Gerry, I just this morning saw “DACA” crawl across my screen and thought, “Oh yeah, poor DACA—swallowed whole by Parkland, Russia (again), tariffs, and all the rest of the Trumpian chaos. So much depends on whether the kids are in it for the first big initial push and then the long haul, too, because that it will likely be. It’s just sad we need to leave it and so much else to them as our best hope for true change. “Here, have our multi-trillions of debt, and as a token of our thanks, we’re going to arm your history teacher.”
Angela: Wow! Completely unfamiliar with that song, but it drives a hard rhythmic and thematic punch, just splendid. Taken literally, it of course reinforces gun fanatics’ paranoia that we really are after their guns, but she’s an artist and gets a lot of leeway in not being taken literally and over-emphasizing to make a point. Wayne LaPierre, no artist, doesn’t get the same slack.
Jay, keeping it simple on those key points is it, yup. We have to forever discredit the false narrative that outlawing military weapons and insisting on background checks represents some kind of anti-gun extremism. I mean really, if everyone has a right to an assault rifle, why not hand grenades or flamethrowers or ICBMs too? How else are you going to fight for your freedom when government storm troopers come knocking?
Thank you for this, Andrew. I feel hopeful *now* that the students are in it. We need their help. The Selma march for voting rights in 1965 went on for a long time, and only really *took hold* when the students and their *teachers* walked out of the school and joined the march. Literally physically joined the March. Then it wasn’t about “outside agitators” or “liberals.” It was about US and OUR town. I heard the principal of the Selma high school speak about that – he – Frederick Reese, is now Minister at the Brown Chapel in Selma, where it all started. I heard him speak about this in Selma. So this is a huge potential tipping point.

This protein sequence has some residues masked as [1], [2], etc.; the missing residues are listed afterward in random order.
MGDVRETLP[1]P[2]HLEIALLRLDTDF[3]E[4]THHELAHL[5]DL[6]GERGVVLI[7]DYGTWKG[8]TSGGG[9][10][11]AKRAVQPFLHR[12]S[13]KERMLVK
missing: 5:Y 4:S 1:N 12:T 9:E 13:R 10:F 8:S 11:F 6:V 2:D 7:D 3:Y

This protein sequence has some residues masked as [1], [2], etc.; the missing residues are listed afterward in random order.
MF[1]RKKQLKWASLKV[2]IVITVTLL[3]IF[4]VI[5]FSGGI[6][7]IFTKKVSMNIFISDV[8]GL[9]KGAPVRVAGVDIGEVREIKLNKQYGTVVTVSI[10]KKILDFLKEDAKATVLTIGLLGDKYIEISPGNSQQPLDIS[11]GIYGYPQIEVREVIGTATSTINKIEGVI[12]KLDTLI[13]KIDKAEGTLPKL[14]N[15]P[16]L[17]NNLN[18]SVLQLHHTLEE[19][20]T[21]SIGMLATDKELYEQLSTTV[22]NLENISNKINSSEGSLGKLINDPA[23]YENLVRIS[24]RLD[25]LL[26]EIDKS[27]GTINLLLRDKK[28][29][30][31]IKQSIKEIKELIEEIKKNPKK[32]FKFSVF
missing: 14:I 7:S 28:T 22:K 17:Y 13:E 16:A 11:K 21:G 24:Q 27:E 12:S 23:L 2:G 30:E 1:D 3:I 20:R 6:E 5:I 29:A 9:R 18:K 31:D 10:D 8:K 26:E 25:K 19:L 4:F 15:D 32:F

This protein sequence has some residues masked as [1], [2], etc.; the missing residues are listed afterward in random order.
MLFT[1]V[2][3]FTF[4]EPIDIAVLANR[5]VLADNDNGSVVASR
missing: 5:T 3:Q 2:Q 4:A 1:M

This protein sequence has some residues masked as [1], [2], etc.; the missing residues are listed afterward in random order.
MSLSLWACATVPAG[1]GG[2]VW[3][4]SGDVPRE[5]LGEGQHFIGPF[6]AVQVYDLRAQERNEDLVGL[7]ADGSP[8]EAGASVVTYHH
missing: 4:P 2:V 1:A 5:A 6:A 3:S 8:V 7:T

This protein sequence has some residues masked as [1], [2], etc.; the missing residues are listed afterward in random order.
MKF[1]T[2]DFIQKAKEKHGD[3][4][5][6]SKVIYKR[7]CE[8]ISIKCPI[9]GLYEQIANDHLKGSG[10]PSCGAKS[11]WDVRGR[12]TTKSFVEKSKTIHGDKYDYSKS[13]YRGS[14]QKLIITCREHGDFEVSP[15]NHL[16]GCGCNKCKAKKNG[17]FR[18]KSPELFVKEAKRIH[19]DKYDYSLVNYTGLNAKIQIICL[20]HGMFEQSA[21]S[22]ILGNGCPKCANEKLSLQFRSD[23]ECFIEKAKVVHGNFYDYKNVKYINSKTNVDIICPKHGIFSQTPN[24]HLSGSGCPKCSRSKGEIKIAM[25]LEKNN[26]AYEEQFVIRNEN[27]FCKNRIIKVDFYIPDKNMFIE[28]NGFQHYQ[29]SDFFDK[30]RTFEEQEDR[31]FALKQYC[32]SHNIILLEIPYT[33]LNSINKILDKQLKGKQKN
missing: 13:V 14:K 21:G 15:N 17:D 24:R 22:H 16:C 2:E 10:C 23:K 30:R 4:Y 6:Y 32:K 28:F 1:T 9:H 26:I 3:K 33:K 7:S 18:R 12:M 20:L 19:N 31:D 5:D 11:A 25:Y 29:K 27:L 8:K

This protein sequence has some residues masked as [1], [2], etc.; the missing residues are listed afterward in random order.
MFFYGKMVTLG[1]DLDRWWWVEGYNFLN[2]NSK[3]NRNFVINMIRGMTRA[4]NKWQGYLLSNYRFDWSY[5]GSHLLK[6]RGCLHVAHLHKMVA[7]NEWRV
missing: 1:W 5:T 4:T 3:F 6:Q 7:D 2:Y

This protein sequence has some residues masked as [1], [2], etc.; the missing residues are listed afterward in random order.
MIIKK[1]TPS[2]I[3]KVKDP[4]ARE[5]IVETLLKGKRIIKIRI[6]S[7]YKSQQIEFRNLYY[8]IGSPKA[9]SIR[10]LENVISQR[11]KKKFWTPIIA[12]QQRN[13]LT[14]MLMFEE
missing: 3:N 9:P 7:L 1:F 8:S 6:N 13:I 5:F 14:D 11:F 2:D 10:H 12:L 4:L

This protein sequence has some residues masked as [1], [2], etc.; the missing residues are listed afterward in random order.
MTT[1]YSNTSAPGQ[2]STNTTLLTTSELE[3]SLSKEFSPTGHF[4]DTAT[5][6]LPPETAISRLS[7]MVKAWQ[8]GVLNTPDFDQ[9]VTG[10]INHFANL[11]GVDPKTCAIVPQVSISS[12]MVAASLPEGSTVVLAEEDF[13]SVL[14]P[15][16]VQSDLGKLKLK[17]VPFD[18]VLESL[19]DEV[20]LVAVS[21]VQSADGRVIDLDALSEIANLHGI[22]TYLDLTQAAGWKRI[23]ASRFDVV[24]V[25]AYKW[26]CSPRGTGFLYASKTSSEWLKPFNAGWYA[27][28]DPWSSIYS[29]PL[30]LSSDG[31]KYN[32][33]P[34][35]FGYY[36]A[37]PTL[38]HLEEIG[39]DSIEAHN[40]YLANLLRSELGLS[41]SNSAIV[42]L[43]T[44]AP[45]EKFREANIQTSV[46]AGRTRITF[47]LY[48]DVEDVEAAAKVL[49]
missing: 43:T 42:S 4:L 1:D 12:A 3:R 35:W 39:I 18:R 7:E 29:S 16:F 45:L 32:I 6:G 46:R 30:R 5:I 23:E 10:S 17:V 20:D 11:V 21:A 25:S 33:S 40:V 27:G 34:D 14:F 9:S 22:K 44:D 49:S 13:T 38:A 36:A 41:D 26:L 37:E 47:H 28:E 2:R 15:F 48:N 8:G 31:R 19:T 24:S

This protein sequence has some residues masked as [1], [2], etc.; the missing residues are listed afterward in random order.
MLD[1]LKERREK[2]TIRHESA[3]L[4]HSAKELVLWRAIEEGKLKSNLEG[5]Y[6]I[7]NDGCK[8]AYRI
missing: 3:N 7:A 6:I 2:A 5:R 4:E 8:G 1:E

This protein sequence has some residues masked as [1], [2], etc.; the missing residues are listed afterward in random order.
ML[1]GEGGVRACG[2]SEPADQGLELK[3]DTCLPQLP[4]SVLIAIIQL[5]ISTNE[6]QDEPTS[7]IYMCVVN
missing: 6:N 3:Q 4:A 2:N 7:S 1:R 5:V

And, just because it is how I tick, I need to add this: Your statement “and…whichever venue may next be in the sights of a troubled man..” – I need to add “a troubled WHITE man.” Because if indeed these mass shootings had been by BLACK men?? We would have gun control passed in a flash. Imagine it.
Great point about the race issue, Jeanette. Hadn’t even thought of it, but these episodes mostly do involve angry troubled white men, don’t they? (San Bernardino shooters excepted…and I think it involved the only female in memory as well, so that was a true outlier.) Would be interesting to play out one of those Twilight Zone alternate reality plots and see how this issue would have been dealt with over the years if it really was virtually all black men as shooters. AND the difference between black men shooting other blacks vs. black men shooting only whites. The mind reels, but one thing I do know is that it would all look and sound very, very different than it does now. Thanks for this!
It is amazing what we “normalize” – think of what people think of as “terrorism.” And what we are willing to do to “fight it” – curtail human rights, go to war, send young people to die in Iraq and Afghanistan. And yet more people have died from gun violence by far, perpetrated by men, mostly young white men when it comes to mass kilings. Yet the country and the weak-a**ed pols won’t lift a finger or spend a dime to address it. I am in a ranting mood, I’d better stop!
Oh please do keep on, Jeanette, ranting is good for both you and the planet….